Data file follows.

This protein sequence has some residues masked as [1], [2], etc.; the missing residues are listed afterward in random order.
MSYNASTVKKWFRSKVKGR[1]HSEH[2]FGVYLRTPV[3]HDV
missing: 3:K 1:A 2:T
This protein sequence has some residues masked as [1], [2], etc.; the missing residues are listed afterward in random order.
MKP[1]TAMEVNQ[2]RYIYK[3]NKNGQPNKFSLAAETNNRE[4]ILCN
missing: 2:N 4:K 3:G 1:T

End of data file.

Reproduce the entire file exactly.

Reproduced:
This protein sequence has some residues masked as [1], [2], etc.; the missing residues are listed afterward in random order.
MSYNASTVKKWFRSKVKGR[1]HSEH[2]FGVYLRTPV[3]HDV
missing: 3:K 1:A 2:T
This protein sequence has some residues masked as [1], [2], etc.; the missing residues are listed afterward in random order.
MKP[1]TAMEVNQ[2]RYIYK[3]NKNGQPNKFSLAAETNNRE[4]ILCN
missing: 2:N 4:K 3:G 1:T